Available in English & Spanish!
Our hard-working Education Committee has created a new PowerPoint using our BOMA slides, called “Pure & Simple.” It is designed for Billings Teachers, who need a shorter presentation to explain the basics and advantages of The Billings Ovulation Method.
It is not to be used for teaching the Billings Method.
It’s a great tool for our teachers who want to reach an audience who may not already know of (or be convinced of) our best-kept secret. Ideal for marriage prep, women’s groups, health & wellness classes, RCIA, etc., this PowerPoint fits a real need!
Remember Pure & Simple is not to be used for teaching The Billings Method! BOMA-USA Teachers are expected to use the BOMA PowerPoints, Parts 1 and 2, for teaching the Method.
Available in English & Spanish!
$20 per language
After submitting payment through our store (or by mailing a check),
the presentation will be sent via email.
Because the presentation was created with a specific sequence of
the BOMA slides, we ask that you not alter it in any way.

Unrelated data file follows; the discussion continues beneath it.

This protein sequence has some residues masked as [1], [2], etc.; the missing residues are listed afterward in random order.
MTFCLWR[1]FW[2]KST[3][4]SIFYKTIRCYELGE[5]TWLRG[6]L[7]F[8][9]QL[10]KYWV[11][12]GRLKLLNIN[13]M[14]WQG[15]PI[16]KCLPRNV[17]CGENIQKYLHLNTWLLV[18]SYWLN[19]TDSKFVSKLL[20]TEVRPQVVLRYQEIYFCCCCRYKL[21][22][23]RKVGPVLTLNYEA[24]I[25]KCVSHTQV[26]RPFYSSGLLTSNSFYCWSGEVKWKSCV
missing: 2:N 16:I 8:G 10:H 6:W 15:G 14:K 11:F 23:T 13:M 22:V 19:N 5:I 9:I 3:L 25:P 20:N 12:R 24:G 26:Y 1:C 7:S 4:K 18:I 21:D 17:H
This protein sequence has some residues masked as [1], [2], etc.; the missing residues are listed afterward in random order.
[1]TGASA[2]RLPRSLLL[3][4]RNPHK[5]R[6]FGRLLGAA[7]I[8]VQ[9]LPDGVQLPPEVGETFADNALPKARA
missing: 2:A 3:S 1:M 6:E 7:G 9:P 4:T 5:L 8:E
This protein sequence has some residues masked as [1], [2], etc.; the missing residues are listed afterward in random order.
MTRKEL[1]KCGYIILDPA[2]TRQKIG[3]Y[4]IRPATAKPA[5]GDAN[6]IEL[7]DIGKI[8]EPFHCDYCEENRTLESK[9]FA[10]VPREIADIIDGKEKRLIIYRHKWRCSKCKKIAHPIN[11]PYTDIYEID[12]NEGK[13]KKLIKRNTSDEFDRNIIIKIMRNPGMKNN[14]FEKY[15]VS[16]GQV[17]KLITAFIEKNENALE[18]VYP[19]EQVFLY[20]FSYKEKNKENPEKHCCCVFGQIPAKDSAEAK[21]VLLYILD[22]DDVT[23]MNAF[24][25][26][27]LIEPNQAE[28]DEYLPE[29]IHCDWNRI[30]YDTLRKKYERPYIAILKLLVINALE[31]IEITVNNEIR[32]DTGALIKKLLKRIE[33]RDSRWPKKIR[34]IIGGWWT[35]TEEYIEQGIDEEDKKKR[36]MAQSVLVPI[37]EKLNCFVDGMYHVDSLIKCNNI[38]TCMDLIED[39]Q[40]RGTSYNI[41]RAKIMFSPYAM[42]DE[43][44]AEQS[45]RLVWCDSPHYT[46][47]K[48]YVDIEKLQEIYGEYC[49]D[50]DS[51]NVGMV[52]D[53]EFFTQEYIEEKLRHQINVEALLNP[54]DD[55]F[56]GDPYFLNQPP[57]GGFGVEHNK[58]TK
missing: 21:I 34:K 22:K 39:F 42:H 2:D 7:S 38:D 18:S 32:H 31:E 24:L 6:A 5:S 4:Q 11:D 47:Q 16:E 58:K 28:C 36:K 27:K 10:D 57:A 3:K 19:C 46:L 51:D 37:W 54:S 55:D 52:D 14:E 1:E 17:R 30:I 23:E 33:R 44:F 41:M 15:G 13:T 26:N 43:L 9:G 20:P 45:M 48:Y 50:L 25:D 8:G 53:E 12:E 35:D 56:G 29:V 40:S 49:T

It is copyright protected.
After submitting payment through our store, (or by mailing a check), the presentation will be sent via email.
To mail a check:
P.O. Box 2135
St. Cloud, MN 56302
Announcing a New Way to Connect:
Billings Fellowship Hour
Eat humble pie on May 13 at 8 pm Central
“Humble Pie” is the theme for our next Billings Fellowship Hour on Wednesday, May 13, at 8 pm Central. This free, members-only Zoom meeting will feature longtime Billings teacher, Elaine Naugle of Oklahoma, as our lead person. She will explore some of her personal experiences of being a Billings teacher who did not always clearly understand some of the intricacies of the Billings Method™.
Elaine encourages teachers to join her in “eating humble pie” to sharpen their knowledge and reinvigorate the desire to be a teacher of excellence. To register, email Sue: firstname.lastname@example.org.
Teacher Training from the comfort of home!
In case you missed the announcement, we are starting a Remote Teacher Training on May 4. If you move quickly, there is still time to join us or refer friends. This training qualifies for the renewal of certification, and it is the most convenient way for someone to start the process of becoming a teacher. Here are the details: https://www.boma-usa.org/remote-teacher-training.html
Exciting things are happening thanks to the Saint Augustine Foundation!
Through the generosity of John Fitzgerald of the Saint Augustine Foundation (SAF), a program is available to pay for the teaching of the Billings Method to Catholic couples. Couples may be married or engaged to be married in the Church. In addition to offering scholarships that teachers can promote to their couples, SAF is particularly interested in partnering with dioceses to reach more Catholic couples. Here is what you need to know.